Oswald Mathias Ungers (12 July 1926 – 30 September 2007) was a German architect and architectural theorist, known for his rationalist designs and the use of cubic forms. Among his notable projects are museums in Frankfurt, Hamburg and Cologne.
Oswald Mathias Ungers
|Born||12 July 1926|
|Died||30 September 2007 (aged 81)|
|Buildings||Messe Torhaus, Frankfurt|
Wallraf-Richartz Museum, Cologne
Oswald Mathias Ungers was born in Kaisersesch in the Eifel region. From 1947 to 1950 he studied architecture at the University of Karlsruhe under Egon Eiermann. He set up an architectural practice in Cologne in 1950, and opened offices in Berlin in 1964, Frankfurt in 1974 and Karlsruhe in 1983.
He was a professor at the Technical University of Berlin from 1963 to 1967 and served as the dean of the faculty of architecture from 1965 to 1967. In 1968 he moved to the United States, where he became the chair of the department of architecture at Cornell University from 1969 to 1975. In 1971 he became a member of the American Institute of Architects. He was also a visiting professor at Harvard University (1973 and 1978) and the University of California, Los Angeles (1974/75). He returned to Germany in 1976, becoming a visiting professor at the University of Applied Arts Vienna (1979/80) and a full professor at the Kunstakademie Düsseldorf (1986).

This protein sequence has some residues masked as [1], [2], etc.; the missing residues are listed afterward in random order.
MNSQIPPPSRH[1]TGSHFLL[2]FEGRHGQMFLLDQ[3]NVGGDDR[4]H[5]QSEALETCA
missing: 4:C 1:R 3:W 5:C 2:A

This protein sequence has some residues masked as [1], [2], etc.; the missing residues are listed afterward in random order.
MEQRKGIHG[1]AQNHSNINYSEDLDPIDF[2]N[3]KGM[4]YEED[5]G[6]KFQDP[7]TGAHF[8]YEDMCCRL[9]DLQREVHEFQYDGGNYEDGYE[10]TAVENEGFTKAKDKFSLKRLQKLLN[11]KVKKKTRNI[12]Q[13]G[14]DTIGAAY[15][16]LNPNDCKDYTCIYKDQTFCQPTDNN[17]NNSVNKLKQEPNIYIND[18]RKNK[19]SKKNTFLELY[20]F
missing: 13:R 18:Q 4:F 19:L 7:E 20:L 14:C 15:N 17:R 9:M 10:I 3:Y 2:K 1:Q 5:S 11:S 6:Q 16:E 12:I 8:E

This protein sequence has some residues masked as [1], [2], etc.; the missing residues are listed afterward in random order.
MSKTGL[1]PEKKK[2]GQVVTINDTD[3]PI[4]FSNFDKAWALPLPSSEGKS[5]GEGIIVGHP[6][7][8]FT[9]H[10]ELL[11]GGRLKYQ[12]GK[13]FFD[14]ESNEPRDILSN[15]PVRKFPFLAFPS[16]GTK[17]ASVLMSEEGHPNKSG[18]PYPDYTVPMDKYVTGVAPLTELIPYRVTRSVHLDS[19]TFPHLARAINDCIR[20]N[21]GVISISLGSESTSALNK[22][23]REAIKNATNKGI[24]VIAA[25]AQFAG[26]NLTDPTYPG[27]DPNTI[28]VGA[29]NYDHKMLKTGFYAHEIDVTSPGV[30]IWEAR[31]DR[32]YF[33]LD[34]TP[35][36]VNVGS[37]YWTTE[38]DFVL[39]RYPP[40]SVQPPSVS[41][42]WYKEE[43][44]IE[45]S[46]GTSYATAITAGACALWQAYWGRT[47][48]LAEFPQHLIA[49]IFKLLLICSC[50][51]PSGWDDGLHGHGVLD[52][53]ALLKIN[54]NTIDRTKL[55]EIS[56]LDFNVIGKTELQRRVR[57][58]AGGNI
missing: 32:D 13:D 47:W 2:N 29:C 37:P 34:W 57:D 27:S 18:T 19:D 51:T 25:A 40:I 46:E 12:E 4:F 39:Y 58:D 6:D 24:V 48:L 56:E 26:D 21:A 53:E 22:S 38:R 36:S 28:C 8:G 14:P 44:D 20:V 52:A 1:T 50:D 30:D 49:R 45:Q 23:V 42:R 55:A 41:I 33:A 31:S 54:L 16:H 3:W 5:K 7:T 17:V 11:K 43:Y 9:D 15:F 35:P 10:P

On his work edit
Ungers' buildings are characterized by strict geometrical design grid. Basic design elements of his architecture are elementary forms such as square, circle or cube and sphere, which Ungers varied and transformed in his designs. As an architectural theorist and university lecturer, Ungers developed what his critics called "quadratism", his admirers "German rationalism". In doing so, he resorted to the teaching of Jean-Nicolas-Louis Durand who had published in 1820 his pattern books with geometric prototypes for "any building". In his formal language, Ungers explicitly referred to elementary architectural design elements that are independent of contemporary tastes. His historical role models in the history of architecture come mainly from Roman-Greek antiquity. His work was therefore occasionally criticized as formalistic. In connection with his construction on the Frankfurt Messe grounds, there was often talk of a "new clarity". Like hardly any other architect, Ungers has remained true to his once chosen formal language for decades. He was one of the leading theoreticians of Second Modernism.
The Archive for Architectural Research (UAA) edit